All 24 His+ lacZ+ isolates became His− LacZ− upon loss of pAS1CYH2traA. Of these, 11 had pACTII derivatives with inserts detectable by gel electrophoresis. These plasmids rendered Y190/pAS1CYH2traA His+ and LacZ+, but not Y190 with pAS1CYH2 or any of the pAS1CYH2 plasmids with control inserts. All 11 were sequenced from GAL4 to determine whether the insert was a tra fragment and, if so, which tra gene was represented. All 11 isolates identified traQ fusions, which occurred at five sites within a 10 codon segment near the 5′ end of the gene (Fig. 3). At the nucleotide level, the fusion sites were not all separated by an integral number of codons, owing to multiple or frameshifted linker segments in some of the isolates. All but one of the isolates were in frame with respect to the GAL4 sequence. The exception was one of two otherwise identical fusions containing different numbers of linker repeats.
For several of the original His+ LacZ+ isolates, inserts were not detected by restriction analysis (see above). Three of these were analysed by PCR, using one primer complementary to the 3′ terminus of traQ and the other to the 3′ terminus of the GAL4 activation domain coding sequence. Two of the three yielded small PCR products, indicating that most of the remaining plasmids picked up in this screen also contained GAL4–traQ fusions.
Biological activity of N-terminal deletions of TraQ
All 11 traQ fusions that we sequenced mapped between traQ codons 11 and 21 (out of 94 total) (Fig. 3). To determine the effect of N-terminal deletions on biological activity, the traQ segments comprising codons 12–94, designated traQ1, and codons 21–94, designated traQ5, were amplified from the repective pACTIItraQ plasmids so as to include the HA epitope, and cloned into pUC18 in frame with the first 8 lacZ codons. The resultant plasmids, pUC18traQ1 and pUC18traQ5, were used to transform E. coli strain XK1200/F′traQ238::kan (Kathir and Ippen-Ihler, 1991). The traQ1 plasmid restored sensitivity to donor-specific bacteriophages R17 and M13 and donor activity to levels similar to that of XK1200/F′traQ238::kan containing the traQ+ plasmid pWP1001 (Table 2) (Paiva and Silverman, 1996). In contrast, the traQ5 allele failed to restore donor-specific phage sensitivity by spot test. Donor activity in pUC18traQ5 cells was significantly higher than in the absence of any traQ plasmid, but remained 100-fold less than in traQ+ cells (Table 2).
Table 2. . Complementation of the traQ238::kan allele by traQ1 and traQ5. a. The data are from two separate experiments. One hundred per cent activity corresponded to 0.42 and 0.16 transconjugants per donor cell in a 45 min mating respectively (see Experimental procedures).b. Assayed by spot test.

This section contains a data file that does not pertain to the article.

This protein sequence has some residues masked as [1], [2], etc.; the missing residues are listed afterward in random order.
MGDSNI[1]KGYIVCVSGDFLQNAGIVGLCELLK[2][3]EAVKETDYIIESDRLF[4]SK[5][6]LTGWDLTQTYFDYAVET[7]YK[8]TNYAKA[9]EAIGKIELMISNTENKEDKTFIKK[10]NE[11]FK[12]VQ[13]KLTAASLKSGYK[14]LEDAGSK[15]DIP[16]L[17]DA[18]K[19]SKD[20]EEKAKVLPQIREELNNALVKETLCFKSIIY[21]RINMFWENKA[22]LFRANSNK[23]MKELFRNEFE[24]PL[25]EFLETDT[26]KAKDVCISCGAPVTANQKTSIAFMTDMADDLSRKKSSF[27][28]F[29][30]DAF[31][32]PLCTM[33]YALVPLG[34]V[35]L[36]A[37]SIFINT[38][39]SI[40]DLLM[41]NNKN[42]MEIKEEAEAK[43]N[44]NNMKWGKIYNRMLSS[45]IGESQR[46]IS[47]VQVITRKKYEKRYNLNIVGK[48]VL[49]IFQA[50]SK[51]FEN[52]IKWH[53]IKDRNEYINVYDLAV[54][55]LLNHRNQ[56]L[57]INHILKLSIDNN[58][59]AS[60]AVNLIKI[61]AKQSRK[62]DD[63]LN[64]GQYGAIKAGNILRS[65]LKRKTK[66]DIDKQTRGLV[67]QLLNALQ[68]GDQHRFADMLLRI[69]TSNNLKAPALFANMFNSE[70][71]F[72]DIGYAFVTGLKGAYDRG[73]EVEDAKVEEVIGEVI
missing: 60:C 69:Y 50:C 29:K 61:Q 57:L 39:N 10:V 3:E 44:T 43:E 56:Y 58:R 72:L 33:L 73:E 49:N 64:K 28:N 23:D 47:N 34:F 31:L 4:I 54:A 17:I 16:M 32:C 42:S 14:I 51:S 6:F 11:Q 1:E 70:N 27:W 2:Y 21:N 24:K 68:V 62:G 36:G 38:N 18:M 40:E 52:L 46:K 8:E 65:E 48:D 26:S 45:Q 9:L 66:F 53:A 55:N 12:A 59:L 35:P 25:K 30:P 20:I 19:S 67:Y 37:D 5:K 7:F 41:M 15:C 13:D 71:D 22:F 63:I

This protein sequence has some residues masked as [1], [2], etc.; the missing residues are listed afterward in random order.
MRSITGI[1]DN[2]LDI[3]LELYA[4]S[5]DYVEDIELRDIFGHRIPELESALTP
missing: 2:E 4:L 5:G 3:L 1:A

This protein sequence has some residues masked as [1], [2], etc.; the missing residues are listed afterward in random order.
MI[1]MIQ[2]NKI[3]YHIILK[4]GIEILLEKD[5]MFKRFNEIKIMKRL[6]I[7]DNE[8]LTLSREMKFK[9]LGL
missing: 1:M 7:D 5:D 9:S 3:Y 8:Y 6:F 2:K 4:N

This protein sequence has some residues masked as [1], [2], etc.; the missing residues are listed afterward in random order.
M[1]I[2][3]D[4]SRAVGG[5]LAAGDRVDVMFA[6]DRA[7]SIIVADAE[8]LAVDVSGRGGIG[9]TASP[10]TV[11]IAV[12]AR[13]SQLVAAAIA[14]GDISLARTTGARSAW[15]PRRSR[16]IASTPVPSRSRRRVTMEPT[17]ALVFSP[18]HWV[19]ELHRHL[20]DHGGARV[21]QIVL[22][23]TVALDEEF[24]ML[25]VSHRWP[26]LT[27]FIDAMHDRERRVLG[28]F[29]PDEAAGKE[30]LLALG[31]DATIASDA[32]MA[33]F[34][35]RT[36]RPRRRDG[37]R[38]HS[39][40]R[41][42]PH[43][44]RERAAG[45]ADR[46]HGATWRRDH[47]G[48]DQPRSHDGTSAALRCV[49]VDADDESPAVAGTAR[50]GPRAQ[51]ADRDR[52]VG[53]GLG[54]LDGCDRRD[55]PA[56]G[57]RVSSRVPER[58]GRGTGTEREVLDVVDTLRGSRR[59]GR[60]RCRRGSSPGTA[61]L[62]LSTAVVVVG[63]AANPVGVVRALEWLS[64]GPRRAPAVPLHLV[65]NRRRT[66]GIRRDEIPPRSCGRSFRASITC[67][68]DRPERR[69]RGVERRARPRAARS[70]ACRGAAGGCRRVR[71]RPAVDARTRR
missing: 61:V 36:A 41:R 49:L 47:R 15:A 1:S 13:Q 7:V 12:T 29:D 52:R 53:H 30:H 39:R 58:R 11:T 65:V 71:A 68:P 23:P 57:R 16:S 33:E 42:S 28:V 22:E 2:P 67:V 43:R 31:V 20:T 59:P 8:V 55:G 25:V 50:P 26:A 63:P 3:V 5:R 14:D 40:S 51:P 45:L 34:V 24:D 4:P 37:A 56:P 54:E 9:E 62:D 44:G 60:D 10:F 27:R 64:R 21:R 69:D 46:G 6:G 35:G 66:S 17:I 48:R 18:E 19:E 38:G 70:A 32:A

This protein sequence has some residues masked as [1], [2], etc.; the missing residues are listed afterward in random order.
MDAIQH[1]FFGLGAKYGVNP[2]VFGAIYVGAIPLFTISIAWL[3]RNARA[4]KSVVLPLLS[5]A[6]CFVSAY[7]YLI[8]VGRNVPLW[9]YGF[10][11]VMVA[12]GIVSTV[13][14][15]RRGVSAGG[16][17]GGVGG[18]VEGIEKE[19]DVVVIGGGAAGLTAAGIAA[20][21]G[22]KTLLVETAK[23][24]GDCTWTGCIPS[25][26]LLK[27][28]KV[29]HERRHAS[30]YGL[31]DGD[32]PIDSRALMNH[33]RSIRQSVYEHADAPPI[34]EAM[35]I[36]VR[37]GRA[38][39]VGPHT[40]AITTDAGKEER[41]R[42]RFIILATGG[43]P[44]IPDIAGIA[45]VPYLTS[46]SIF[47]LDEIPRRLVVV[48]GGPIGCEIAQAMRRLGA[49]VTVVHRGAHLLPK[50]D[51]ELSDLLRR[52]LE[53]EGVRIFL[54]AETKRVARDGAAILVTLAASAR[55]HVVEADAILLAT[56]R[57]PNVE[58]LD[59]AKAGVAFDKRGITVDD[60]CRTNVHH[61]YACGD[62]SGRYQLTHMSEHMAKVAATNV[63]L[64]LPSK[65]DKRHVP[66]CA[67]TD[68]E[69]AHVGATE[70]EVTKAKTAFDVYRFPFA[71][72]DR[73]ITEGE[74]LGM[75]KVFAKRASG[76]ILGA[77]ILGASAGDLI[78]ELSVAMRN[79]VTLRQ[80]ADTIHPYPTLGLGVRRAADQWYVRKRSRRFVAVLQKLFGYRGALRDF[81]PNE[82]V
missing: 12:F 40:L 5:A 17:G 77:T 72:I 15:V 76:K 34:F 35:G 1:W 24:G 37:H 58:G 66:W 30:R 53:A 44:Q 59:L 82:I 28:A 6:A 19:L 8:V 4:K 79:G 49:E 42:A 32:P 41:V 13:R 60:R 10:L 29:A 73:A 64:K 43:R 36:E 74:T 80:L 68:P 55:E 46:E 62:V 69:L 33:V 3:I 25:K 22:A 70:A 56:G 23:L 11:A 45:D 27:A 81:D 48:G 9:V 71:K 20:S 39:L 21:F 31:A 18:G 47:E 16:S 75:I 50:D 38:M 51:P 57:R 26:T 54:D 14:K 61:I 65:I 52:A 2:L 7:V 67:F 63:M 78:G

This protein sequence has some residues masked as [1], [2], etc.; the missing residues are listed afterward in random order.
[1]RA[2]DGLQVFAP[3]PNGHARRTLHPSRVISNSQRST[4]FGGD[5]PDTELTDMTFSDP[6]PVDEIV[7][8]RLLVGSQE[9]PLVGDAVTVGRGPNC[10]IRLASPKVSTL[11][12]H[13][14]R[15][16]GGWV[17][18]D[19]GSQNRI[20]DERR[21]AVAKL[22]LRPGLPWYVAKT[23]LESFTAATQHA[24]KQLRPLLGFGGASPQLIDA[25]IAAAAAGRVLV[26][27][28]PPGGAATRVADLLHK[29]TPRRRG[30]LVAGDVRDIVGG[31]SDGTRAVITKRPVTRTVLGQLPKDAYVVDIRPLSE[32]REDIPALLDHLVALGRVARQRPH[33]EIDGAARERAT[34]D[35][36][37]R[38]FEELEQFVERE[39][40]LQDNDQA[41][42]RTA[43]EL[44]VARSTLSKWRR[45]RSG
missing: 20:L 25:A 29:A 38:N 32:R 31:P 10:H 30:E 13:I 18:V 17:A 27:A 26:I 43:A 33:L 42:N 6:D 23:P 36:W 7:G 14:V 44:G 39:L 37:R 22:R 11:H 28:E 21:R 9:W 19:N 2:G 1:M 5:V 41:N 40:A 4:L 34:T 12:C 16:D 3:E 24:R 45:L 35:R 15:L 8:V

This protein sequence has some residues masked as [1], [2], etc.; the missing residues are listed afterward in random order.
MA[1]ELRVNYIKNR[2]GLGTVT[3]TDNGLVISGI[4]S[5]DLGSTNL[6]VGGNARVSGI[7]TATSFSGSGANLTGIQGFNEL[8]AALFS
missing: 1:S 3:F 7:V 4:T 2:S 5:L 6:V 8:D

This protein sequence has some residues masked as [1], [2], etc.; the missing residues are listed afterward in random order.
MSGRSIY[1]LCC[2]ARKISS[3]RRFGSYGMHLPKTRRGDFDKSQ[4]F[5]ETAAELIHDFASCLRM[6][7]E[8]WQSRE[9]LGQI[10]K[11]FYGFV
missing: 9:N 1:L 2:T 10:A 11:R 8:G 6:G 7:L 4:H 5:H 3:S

Membrane F-pilin pools correlated well with these biological assays. The TraQ1 polypeptide restored membrane F-pilin accumulation to wild-type levels, whereas no F-pilin was detected in membrane fractions from pUCtraQ5 cells (Fig. 4). The effect of the TraQ5 polypeptide on donor activity (Table 2) suggests that some F-pilin accumulated in these cells, but only to a low level not detectable by Western blot or insufficient to establish a membrane pool.
The HA epitope of TraQ1 was used to show that the protein fractionates with cell membranes, as reported for TraQ itself (Wu and Ippen-Ihler, 1989) (Fig. 5, lanes 1–4). Extraction of membrane-containing fractions indicated quantitative solubilization with Triton X-100 but not with 0.1 N NaOH, indicating that TraQ1 has at least one membrane-spanning segment (Fig. 5, lanes 5–7) (Steck and Yu, 1973; Jennings, 1989). Most of the TraQ5 polypeptide also fractionated with membranes, but a significant quantity (about half) of this material remained insoluble after Triton X-100 or NaOH extraction (data not shown). Thus, some TraQ5 molecules appear not to localize properly, but, in contrast to TraQ1, tend to form detergent-insoluble aggregates in vivo. Nevertheless, given that some TraQ5 does appear to localize correctly, as judged by insolubility in 0.1 N NaOH, weak complementation by pUC18traQ5 suggests that TraQ5, notwithstanding its ability to interact with F-pilin in the yeast two-hybrid assay, is functionally defective.
We also used strain XK1200/F′traQ238::kan, containing pUC18traQ1, to assay for stable TraA–TraQ1 complexes in E. coli by immunoaffinity chromatography. Detergent-solubilized membrane proteins incubated with or without anti-HA antibodies were passed over a Sepharose-protein A column. Material retained by the column was then assayed for TraQ1 and F-pilin using Western blot. The protein A-Sepharose quantitatively captured the TraQ1 polypeptide from membrane extracts incubated with anti-HA antibodies, but all the F-pilin was contained in the run-through fractions (data not shown). This indicates that wild-type F-pilin and biologically active TraQ1 do not form stable complexes in E. coli or, if they do, that these complexes were disrupted by the conditions of the assay.
Screen for interactions involving TraQ
To test for reciprocal interactions and to determine whether any other Tra proteins interact with TraQ, we transferred the traQ1 segment from pACTII to the pAS1CYH2 bait plasmid and used pAS1CYH2traQ1 to screen the pACTIItra library. Positives were detected at a frequency of 2.8 × 10−4 per Leu+ Trp+ transformant (Table 1). Of 42 positives, 35 were sequenced, and of these, 26 created in frame fusions with traA sequences. These were the only in frame tra fusions identified. Strikingly, all 26 traA isolates encoded domain IV of F-pilin. Some also included domain III and even part of domain II, but none included domain I or the N-terminal half of domain II (Fig. 6). The result of this screen indicates that F-pilin domain IV is sufficient for interaction with TraQ1 in the yeast two-hybrid assay.